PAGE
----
My favorite place to pick apples is just north of Davenport at Swanton Pacific Ranch. This little u-pick orchard operated by Cal Poly University has a nice variety of apples (some of which are unusual) and a low-key vibe. During some visits, we have had the place to ourselves; during others, we enjoyed seeing families with little kids picking apples and then picnicking on the property. Since this is not a big orchard, the picking season often ends earlier than in other locations. I believe this might be the last weekend to go, but best to check their website.

Apples at Swanton Pacific Ranch

A popular place to visit is Gizdich Ranch in Watsonville. Gizdich has a lot to offer (and is therefore sometimes quite crowded), from their famous fresh pies to jams to freshly pressed juices, an antiques shop, nice picnic grounds, and u-pick opportunities. Check their website for more information.

Apple orchard at Gizdich Ranch

Other orchards in the Watsonville area are Clearview Organic Orchards and Live Earth Farm. Clearview’s season of weekend apple picking usually goes till the end of October. This friendly family farm also offer squashes, local honey, lavender, apple butter, and baked goods on the premises. Find more information here. Live Earth Farm is an organic CSA (Community Supported Agriculture) farm. They have special weekends dedicated to specific varietal picking. Check their schedule for the next apple picking dates. They have a nice farm stand on the premises and currently also a pumpkin patch.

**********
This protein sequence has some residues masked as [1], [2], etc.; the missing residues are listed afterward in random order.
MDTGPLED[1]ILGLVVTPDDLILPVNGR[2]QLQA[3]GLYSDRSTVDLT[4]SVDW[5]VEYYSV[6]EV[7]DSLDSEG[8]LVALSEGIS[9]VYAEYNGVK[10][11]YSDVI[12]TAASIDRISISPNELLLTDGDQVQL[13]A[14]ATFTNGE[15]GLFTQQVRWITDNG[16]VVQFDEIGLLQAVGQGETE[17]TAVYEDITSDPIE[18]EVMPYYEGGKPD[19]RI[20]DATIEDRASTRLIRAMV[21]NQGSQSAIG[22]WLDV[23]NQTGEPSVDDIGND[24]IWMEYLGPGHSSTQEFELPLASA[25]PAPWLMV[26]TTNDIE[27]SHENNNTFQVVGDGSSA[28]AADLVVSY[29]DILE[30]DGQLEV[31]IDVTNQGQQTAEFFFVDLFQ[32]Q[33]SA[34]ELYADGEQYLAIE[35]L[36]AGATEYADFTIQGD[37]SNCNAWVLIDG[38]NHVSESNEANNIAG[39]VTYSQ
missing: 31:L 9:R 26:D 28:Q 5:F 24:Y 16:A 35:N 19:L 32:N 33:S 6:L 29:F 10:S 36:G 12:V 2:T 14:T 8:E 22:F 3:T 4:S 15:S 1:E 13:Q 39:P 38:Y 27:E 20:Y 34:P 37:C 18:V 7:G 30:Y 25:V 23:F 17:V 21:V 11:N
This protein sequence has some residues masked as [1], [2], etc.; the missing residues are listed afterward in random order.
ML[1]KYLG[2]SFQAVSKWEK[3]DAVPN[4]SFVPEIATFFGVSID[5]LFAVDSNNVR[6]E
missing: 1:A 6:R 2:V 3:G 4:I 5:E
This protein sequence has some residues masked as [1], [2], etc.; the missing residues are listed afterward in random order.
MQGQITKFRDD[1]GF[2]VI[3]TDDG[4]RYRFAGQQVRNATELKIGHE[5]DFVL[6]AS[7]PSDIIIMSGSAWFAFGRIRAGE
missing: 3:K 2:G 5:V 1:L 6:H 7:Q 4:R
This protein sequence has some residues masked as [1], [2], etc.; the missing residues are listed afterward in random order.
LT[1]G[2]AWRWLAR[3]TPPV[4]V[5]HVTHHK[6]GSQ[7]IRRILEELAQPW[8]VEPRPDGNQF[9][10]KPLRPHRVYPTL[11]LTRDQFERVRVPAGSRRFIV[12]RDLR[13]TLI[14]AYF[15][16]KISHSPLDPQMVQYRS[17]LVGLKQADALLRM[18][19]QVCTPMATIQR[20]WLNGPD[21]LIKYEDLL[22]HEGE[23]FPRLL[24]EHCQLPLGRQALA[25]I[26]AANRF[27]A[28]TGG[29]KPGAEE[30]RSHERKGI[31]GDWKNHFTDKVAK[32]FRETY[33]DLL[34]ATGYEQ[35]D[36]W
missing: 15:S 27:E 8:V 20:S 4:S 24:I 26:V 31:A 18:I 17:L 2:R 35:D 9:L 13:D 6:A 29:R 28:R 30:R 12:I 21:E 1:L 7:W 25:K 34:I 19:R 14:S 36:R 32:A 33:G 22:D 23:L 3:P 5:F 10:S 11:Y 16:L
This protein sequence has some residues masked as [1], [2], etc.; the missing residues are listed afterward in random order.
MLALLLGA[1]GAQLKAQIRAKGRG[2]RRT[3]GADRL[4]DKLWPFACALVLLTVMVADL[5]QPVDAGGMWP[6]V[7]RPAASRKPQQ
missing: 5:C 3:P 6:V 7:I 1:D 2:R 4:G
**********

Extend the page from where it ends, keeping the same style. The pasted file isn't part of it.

Farm stand at Clearview Orchards

One of the original fruit areas of Northern California was located around Sebastopol. While a lot of the original orchards have been converted to vineyards, there are some reminders – like the annual Apple Blossom Festival and Gravenstein Apple Fair – that this once was a prime apple-growing region. Here are some farms you can visit while in the area: Gabriel Farm (membership is required for this CSA, please check their website) and Apple-A-Day Ratzlaff Ranch (long picking season, picnic tables, award-winning juice).

More apple-y stuff

My favorite, favorite, favorite apple is the Cox Orange Pippin. We even planted a tree in our backyard despite the fact that San Jose has nowhere near the climate this apple likes. This year, the little tree delighted us for the first time ever with not the usual 2 apples but some 30 or so! In the end, we still only got 2 because a mob of irreverent squirrels looted the tree long before harvest time. They just gnawed their way through the netting… There is ONE farm I know of that sells Cox Orange and that unfortunately is a bit of a drive up north. But whenever I am up in Anderson Valley, I make sure to stop at the Gowan’s Oak Tree farm stand. This 100+ year old farm along Highway 128 offers an incredible variety of apples as well as cider, peaches, and plums. This is not a u-pick destination. Also in Philo and close to Gowan is The Apple Farm. Here you can peruse the farm stand but also rent cottages or book one of their Stay & Cook packages.

Liquid apples

Finally, if you prefer to drink your apples, check out The Cider Junction in San Jose. Opened exactly a year ago by a fellow German from Hanover, this bistro has 26 rotating hard ciders from California and select countries on tap and offers 30 more in bottles or cans (they also have a few beers on tap). The best thing to do at the Junction is choose a flight and let your taste buds experience different fruits, regions, and alcohol levels! Just be aware that hard cider tends to go to your head, so make sure to pair it with some food. The Cider Junction offers a simple but tasty menu to make sure you are covered.